Flowers from all over the world sent to El Paso victim's funeral - WKMG News 6 & ClickOrlandoTuesday, September 10, 2019
EL PASO, Texas (CNN) - Antonio Basco stood in front of his wife's casket for two hours Friday hugging strangers. The El Paso man initially thought no one would show up for his wife's visitation service. His wife, Margie Reckard, 63, was killed when a gunman opened fire at a Walmart. The couple had no relatives in the area. Basco walked into the La Paz Faith Memorial and Spiritual Center to a storm of applause and a procession of people wanting to hug him. The building was at capacity with 400 mourners. Outside, another 700 waited in nearly 100-degree heat to pay respects, according to funeral organizers. "People were telling me they came from different faiths, different cities. It's just incredible how much love and support every single one of you has shown," Reckard's grandson, Tyler, said. Margie 'always had a smile on her face' Reckard's son, D... https://www.clickorlando.com/news/national/flowers-from-all-over-the-world-sent-to-el-paso-victims-funeral
Petals by the Beach uses donation to spread kindness through flowers - A beach florist got an unusual contribution and request recently: $500 from a Pacific Beach woman to pass out flowers to random passers-by. “We have never seen such generosity ... - San Diego Community NewsTuesday, September 10, 2019
That was pretty cool.”The donation came from Pacific Beach resident Thera Storm, who is a grief counselor. Storm said the recent back-to-back mass shootings in Texas and Ohio, that left at least 31 people dead, prompted her to do something extraordinary.“After those two shootings within 13 hours of each other, I noticed the reaction on Facebook was just so scary and negative,” said Storm. “The next morning I sat down and thought, ‘What could I do that’s positive?’ Then I had the idea of donating money to a local flower shop.”Storm was almost afraid of the reaction she’d get from Cummings, whom she didn’t know, when she approached her with her unorthodox plan. But Storm shouldn’t have worried.“She donated a generous amount at our shop for us to pass out flowers to complete strangers,” said Cummings. “She wasn’t paying it forward. In her words, ‘She wanted to spread kindness to the masses.’”Cummings took Storm’s money and honored her request.“For two weeks I’ve been passing out flowers every day to random people walking by of all different ages,” Cummings said, adding she wasn’t embarrassed about it. “I just said, ‘We had a customer recently donate a significant amount of money, and we’re spreading kindness and happiness.’”The reaction to Storm’s flower donation has been uplifting. “People said that is so nice, we need more of that,” said Cummings, adding, “A few people even cried. I began taking pictures (of recipients) and putting them on our Facebook and Instagram pages.”“I feel like I had a very small, passive role,” said Storm of her gesture. “All of the work has been done by Melissa.”It’s Storm's practice to take 10 percent of every paycheck and stash it away to do something special at a later date. Asked if being a grief counselor facto... http://www.sdnews.com/view/full_story/27660789/article-Petals-by-the-Beach-uses-donation-to-spread-kindness-through-flowers-?instance=bbp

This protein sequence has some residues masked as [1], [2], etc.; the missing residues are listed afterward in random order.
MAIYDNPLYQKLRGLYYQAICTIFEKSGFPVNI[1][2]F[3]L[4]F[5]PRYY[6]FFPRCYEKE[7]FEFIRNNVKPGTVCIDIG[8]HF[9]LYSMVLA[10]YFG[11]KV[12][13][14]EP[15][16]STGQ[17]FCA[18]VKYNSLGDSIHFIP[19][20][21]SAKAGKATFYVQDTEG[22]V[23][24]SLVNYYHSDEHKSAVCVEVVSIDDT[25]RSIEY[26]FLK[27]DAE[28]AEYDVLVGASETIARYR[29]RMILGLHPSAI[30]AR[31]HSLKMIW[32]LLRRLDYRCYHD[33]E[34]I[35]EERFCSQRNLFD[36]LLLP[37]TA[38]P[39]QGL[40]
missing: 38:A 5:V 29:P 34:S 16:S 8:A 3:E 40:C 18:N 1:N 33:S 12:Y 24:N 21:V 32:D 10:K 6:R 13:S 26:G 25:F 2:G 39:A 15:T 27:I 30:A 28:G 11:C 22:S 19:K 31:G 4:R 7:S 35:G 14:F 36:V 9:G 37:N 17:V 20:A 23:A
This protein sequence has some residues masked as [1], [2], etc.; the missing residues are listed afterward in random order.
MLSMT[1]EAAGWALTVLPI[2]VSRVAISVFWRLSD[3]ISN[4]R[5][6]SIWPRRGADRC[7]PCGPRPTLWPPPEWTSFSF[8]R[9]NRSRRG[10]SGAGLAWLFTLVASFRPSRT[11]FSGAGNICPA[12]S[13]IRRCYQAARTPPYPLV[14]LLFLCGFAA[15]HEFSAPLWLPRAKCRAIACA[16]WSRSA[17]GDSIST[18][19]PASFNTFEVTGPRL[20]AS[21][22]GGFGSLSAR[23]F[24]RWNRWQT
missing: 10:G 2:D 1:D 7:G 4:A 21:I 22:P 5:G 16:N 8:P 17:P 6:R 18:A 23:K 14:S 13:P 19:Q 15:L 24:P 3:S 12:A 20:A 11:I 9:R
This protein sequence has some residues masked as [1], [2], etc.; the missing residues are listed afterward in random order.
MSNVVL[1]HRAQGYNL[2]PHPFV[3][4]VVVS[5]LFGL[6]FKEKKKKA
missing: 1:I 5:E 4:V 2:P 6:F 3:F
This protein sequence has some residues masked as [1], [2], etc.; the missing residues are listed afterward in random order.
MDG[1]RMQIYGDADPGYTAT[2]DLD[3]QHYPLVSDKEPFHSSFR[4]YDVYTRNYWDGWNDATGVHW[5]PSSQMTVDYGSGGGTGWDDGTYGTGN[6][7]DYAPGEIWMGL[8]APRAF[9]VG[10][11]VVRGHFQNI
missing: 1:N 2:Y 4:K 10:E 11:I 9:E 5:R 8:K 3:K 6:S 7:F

This Stunning Texas Greenhouse Is A Cactus And Succulent Paradise - NarcityTuesday, September 10, 2019
Amarillo isn't the greenest place on earth so when tons of colorful plants are seen blooming together in the Northwest Texas town, you know we have to snap a pic. This flower filled greenhouse in Amarillo will transport you to a cactus paradise. Chaparral Cactus and Succulents has over 20 types of plants to choose from.The greenhouse specializes in tropical and winter succulents as well as shrubs and grasses that do well in the Amarillo environment. Being that the Texas Panhandle can have a limited water supply, the shop helps its customers pick their perfect plants that will thrive in the environment. When you're at the greenhouse, you'll be amazing at the number of cacti with blooming flowers.All the green in the shop is perfect for an impromptu photo shoot. The greenhouse provides everything you might need for your new plant and they are open most of the year so you can stop by at any time. They carry plants both big and small so no matter how much space you have at home they are sure to have one that fits your style.This awesome greenhouse is open from 10 a.m. to 5 p.m. Thursday through Saturday an... https://www.narcity.com/things-to-do/us/tx/this-greenhouse-in-amarillo-has-tons-of-cacti-and-succulents